BP CEO Tony Hayward is out with a pay package the Times of London is reporting at $18 million. That’s not huge by some recent exit standards, as noted in a post at the Washington Post’s PostLeadership blog. Lee Raymond, for example, got $351 million when he left Exxon Mobil in 2006, though that wasn’t on the heels of an historic environmental calamity. So why should investors care?
Provisions in the recent financial reform legislation will require investors to pay close attention to pay and how it is properly assessed. Not only will they have to vote on the matter, but large institutional investors could may have to explain those votes too. For both reasons, the 2011 proxy season promises to be the year investors focus squarely on compensation. It’s not just BP that’s going to have the executive pay issue firmly in investors’ cross hairs over the coming year.
In a piece published today, Eric Rosenbaum of The Street asks whether Hayward should “relinquish any golden parachute in the spirit of accepting his personal role in the Gulf of Mexico oil spill?”:
CEO compensation hasn’t really gone away as an issue on Main Street or for Washington. The BP oil spill just provides another means for examining the contentious issue.
Just days before the April 20 Gulf of Mexico oil spill, BP shareholders were already up in arms about Hayward and other executive’s pay. At the company’s 100th shareholder meeting April 16, questions were raised about the board’s decision to award a bonus to Hayward despite the company’s weak shareholder return. Shareholders had seen their returns decline 35% at that point (and are now far worse off).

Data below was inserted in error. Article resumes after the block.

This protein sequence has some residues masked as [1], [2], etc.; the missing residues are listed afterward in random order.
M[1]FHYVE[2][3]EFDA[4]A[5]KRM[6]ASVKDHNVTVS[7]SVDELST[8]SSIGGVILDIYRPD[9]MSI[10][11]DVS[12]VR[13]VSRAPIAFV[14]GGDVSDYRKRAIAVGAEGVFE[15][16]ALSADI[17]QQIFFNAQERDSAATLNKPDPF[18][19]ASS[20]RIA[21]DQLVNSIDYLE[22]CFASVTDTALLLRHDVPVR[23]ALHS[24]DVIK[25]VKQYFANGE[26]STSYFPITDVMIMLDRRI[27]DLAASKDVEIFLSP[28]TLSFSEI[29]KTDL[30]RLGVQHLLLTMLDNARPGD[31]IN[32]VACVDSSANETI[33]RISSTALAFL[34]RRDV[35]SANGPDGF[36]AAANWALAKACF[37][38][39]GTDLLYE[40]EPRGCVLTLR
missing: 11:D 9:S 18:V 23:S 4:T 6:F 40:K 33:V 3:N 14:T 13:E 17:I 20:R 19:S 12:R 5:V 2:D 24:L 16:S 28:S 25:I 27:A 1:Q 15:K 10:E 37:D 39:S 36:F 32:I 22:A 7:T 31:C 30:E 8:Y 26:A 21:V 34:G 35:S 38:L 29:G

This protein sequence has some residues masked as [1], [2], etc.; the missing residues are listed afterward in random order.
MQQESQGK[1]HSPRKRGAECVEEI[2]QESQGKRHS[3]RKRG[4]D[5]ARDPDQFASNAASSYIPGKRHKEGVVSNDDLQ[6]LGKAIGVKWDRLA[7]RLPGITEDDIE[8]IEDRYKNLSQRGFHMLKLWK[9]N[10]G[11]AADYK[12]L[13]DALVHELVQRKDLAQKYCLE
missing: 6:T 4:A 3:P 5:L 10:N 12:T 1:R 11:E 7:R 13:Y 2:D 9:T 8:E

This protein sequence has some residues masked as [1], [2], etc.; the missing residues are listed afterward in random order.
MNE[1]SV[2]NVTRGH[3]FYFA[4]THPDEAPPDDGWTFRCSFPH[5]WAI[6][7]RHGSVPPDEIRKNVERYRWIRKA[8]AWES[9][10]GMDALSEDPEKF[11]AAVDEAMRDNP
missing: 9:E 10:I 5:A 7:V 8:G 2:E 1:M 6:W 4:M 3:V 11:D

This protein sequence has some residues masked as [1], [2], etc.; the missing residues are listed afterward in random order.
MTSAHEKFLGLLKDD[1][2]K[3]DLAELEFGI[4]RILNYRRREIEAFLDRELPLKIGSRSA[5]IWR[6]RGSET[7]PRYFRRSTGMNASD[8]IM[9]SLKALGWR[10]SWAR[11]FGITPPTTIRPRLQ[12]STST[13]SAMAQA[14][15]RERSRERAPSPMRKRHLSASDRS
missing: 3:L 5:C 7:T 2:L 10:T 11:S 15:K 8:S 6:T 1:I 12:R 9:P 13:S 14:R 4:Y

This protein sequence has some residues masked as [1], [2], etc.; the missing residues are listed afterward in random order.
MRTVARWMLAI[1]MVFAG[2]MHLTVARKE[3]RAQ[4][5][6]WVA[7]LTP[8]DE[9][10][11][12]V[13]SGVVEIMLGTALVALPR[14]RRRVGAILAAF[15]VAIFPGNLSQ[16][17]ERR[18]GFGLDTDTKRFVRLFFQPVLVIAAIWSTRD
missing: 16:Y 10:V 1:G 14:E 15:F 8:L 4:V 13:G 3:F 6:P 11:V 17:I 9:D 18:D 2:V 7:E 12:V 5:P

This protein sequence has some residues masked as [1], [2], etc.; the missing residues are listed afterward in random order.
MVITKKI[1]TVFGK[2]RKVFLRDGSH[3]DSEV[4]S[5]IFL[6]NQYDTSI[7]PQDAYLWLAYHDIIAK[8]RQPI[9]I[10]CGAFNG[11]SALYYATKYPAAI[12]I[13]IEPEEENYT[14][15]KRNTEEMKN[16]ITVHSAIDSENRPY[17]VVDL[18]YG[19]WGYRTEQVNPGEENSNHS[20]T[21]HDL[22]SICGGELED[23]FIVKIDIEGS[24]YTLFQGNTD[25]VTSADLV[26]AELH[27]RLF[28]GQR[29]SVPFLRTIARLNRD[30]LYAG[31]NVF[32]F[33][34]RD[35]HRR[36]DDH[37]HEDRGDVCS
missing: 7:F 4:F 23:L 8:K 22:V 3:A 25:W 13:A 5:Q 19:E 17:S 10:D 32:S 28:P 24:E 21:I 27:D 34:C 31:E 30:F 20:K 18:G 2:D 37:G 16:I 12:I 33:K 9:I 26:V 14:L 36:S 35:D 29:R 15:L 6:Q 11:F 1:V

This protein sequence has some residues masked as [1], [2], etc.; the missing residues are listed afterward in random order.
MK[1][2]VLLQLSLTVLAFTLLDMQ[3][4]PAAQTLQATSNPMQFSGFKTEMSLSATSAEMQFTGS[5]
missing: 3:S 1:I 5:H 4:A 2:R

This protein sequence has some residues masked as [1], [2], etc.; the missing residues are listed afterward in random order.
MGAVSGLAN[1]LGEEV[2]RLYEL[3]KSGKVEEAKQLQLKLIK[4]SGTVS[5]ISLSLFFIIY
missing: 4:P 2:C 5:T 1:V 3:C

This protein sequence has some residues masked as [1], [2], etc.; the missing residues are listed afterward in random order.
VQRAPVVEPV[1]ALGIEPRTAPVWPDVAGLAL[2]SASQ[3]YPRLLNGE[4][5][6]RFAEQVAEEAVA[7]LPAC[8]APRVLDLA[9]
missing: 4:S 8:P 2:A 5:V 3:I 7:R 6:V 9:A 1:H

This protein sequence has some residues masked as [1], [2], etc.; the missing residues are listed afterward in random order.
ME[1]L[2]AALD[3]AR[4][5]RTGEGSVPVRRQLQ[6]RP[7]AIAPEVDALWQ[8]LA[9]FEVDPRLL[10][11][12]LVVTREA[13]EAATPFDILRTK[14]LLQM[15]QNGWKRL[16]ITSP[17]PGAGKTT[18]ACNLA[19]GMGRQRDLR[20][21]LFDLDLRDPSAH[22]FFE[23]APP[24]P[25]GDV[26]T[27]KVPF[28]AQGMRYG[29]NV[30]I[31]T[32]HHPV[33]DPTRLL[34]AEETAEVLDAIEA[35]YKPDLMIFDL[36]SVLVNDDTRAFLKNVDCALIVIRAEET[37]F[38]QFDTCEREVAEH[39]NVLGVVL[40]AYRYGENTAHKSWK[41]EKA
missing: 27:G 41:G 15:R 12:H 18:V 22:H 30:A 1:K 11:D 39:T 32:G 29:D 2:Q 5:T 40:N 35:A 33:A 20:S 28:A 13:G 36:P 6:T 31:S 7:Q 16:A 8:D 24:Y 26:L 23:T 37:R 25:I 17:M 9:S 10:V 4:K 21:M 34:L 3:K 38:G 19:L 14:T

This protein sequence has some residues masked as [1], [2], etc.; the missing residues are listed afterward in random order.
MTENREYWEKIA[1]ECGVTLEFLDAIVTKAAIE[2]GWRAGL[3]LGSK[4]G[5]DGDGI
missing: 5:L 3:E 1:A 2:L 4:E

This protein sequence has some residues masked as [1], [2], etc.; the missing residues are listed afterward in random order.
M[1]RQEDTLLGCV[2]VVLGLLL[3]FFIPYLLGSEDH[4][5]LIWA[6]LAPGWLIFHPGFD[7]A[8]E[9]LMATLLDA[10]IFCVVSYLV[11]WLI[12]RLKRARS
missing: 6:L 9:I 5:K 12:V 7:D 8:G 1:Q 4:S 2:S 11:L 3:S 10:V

What is the kind of executive compensation an investor can support?
Interestingly, in the very same remuneration committee annual report, in which BP’s board had sought to explain the bonuses, the pay committee outlined some changes to future executive compensation that seem quite strong. Moving forward (meaning beginning with 2010 pay) a portion of top executive’s annual bonus will be deferred, paid in stock, and matched after three years, but only if the company’s safety and environmental sustainability record had been good over the three-year period. This change, the board wrote, “would place more focus on the long-term, highlight the importance of safety and build a larger equity stake for executives that we believe aligns their interests well with shareholders.”
The move earned the company a “well done” from Paul Hodgson, the pay expert, and frequent pay critic, at The Corporate Library. It will be interesting to see how other company’s compensation committees address increasing investor focus on executive pay and whether it’s structured properly.